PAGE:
|Psychology and Mental Health Forum|
|Author:||Sonseearae [ Mon Jun 15, 2015 2:09 am ]|
|Blog Subject:||Chapter 1|
I've been staring at this page for a half hour now and have no idea how to begin. My name is Josh and I'm about fourteen years old. Typically, a guy knows how old he is and he doesn't have to guess, but here's the deal: I turned fourteen years old yesterday. I also turned fourteen years old six days ago. My girlfriend, actually she's quite a bit more than a girlfriend, was thirteen years old yesterday. Unfortunately, she's fifteen years old today and, unless I can figure out something pretty quick, she's going to die of old age before my fifteenth birthday.
One of my mom's favorite songs, one that she often plays while she's cooking or cleaning around the house, has a line in it that says, “What a long, strange trip it's been.” That, both literally and figuratively, pretty much describes these last couple of months for me. Usually I don't much care for mom's music but that particular song has grown on me as my life has gotten increasingly strange. How strange you ask? I'll let you be the judge.
It began with me stopping by a dojo on my way to and from school. The dojo was in a decrepit, old, stone building with a huge, street side window that allowed me to watch as the students went through their early morning workouts. The sign above the window simply said, “The Dojo” but they specialized in mixed martial arts, something that I'd been interested in for as long as I could remember.
My father died when I was too young to remember him, but he was a third degree black belt in Brazilian Jiu Jitsu, so maybe it's in my blood. In my room, over my desk, I have a picture of my dad in his gi and on my dresser are three trophies that he had won in competition. I had just one picture of him in his military uniform – but it was a good picture. He was decked out in his dress uniform and he was holding two-year old me who was all dressed in camouflage. My dad had been sent overseas the day after the picture was taken and never returned. There wasn't any huge or famous battle; it was a simple, homemade, roadside bomb.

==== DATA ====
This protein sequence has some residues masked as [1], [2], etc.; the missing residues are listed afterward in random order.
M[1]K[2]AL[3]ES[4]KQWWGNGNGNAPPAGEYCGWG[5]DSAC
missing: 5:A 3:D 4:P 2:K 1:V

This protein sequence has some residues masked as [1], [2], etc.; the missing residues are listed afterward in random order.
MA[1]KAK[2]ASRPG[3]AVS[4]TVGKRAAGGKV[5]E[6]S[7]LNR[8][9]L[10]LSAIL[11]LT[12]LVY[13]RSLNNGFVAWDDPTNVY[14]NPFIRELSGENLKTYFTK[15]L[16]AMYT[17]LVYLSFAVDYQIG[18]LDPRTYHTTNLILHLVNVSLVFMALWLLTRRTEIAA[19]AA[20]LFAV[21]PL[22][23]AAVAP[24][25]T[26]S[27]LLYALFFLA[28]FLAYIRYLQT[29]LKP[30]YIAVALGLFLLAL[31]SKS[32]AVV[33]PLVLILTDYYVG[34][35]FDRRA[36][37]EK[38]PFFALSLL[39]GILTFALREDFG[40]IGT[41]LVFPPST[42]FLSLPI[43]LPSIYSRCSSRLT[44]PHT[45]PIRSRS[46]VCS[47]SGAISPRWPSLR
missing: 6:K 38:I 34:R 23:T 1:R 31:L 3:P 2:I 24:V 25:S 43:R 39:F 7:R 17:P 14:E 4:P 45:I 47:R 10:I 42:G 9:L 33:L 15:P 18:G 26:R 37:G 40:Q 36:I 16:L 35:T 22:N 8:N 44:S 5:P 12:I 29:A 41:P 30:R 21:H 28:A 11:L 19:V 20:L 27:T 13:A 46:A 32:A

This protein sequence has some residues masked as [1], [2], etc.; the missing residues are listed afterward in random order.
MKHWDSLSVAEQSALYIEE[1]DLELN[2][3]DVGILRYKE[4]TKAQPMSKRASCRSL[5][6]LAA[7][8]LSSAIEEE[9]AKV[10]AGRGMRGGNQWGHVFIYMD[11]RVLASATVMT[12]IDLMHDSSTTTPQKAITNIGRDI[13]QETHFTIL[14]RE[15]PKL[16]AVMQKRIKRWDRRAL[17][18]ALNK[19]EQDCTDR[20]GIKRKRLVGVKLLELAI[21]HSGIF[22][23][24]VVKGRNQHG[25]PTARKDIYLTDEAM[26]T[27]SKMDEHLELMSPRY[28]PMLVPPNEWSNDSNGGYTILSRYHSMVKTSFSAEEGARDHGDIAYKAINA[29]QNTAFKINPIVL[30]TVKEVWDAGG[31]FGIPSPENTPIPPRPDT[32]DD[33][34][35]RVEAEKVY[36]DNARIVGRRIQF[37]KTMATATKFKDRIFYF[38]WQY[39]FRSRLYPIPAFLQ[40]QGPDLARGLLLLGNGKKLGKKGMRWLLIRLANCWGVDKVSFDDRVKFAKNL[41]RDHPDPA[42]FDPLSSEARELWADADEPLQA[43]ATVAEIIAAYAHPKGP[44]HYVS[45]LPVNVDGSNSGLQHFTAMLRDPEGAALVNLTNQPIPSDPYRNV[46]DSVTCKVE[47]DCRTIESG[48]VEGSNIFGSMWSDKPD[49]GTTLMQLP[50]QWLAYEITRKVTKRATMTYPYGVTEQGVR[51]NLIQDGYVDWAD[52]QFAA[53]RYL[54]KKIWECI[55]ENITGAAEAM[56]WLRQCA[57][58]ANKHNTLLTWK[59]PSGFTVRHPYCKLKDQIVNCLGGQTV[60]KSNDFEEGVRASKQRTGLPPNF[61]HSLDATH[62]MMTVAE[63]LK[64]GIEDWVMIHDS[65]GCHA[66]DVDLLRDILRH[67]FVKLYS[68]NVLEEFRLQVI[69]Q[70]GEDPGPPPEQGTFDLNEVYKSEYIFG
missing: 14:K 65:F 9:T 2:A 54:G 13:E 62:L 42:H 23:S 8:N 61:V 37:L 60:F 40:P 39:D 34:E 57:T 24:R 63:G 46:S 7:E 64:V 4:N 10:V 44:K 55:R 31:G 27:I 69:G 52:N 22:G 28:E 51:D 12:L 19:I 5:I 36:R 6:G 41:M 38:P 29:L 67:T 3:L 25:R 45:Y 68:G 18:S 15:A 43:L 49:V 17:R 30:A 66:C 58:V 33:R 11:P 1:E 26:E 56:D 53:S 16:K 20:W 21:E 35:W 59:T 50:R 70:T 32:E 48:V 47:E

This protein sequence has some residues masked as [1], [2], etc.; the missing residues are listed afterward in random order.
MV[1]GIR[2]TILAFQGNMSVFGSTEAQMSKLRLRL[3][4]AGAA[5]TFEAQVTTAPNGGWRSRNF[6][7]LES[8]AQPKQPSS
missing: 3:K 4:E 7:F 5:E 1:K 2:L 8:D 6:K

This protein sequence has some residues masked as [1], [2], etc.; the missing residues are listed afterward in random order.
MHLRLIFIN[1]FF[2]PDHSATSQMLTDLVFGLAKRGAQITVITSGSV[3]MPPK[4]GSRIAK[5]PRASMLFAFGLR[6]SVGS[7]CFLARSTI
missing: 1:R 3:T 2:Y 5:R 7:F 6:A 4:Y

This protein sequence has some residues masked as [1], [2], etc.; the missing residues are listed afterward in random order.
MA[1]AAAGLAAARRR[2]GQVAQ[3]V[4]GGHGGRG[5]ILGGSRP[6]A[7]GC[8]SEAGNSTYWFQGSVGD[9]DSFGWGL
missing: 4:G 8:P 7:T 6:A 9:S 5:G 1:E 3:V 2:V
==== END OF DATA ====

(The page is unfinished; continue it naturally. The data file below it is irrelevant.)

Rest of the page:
I know that I was too young when my dad died to really remember him, but sometimes it seems like I can. Mom has always told me stories about him, especially stories about things that we did together, but it gets confusing. Am I remembering time I spent with him or was I remembering the picture in my head that forms when mom tells me stories about the things we did? I honestly don't know and though I'd like to, a part of me doesn't care; I have memories of my dad and they're good memories so what does it matter? But I'm getting off track.
Once at the dojo, I'd watch through the window and try to pick things up. Mom worked hard and we had everything we needed, but martial arts lessons were expensive and she said that we simply couldn't afford them. I was disappointed, but you'd be amazed how much you can pick up just by watching carefully. Too, Mr. Li, or Sensei Li depending on whether you were on the sidewalk side of the front window or the dojo side, was pretty loud and I could usually hear everything he said to his students through the glass. I'd been stopping by to get my free lessons for about three weeks, when I had a strange encounter with an even stranger guy.
For all the things I had noticed through the dojo window, I failed to notice that I too was being watched. This was not the first time. Across the street, sitting at an outside patio table of a corner coffee shop, sat a man who had been watching me very carefully for weeks now. You're probably wondering how I knew about this guy since I didn't notice him, right? Trust me; I'll get to that.
Anyway, if you hadn't been looking for him, your eyes would pass right over him. The man sat with his back to the coffee shop facing the dojo and sat neither too straight in the chair, nor too hunched over. He blended in: wearing faded blue jeans, a nondescript sweatshirt, running shoes and a pair of sunglasses. His light brown hair might have been a tad long, but it was the theater district after all, and long hair wasn't likely to get a second look amidst the bright blue and red hues and creative piercings often found in the neighborhood. Actually, at first glance, the thing that stood out most about the man was how seemingly normal he looked.
The newspaper was open on the table and he appeared to absently sip a cup of coffee while he casually read through the news of the day. If one looked very closely though, one might have noted that while he appeared to be reading, with his head tilted downward toward the paper, his eyes peered over his sunglasses and were fixated on me across the street. Closer still and one might be surprised to notice the aroma of tea, rather than coffee, wafting up from his cup.
A slow smile crossed the man's face, his eyes never leaving me, and he stood. He had seen what he wanted to see and he knew my routine now. We were about to become acquainted.
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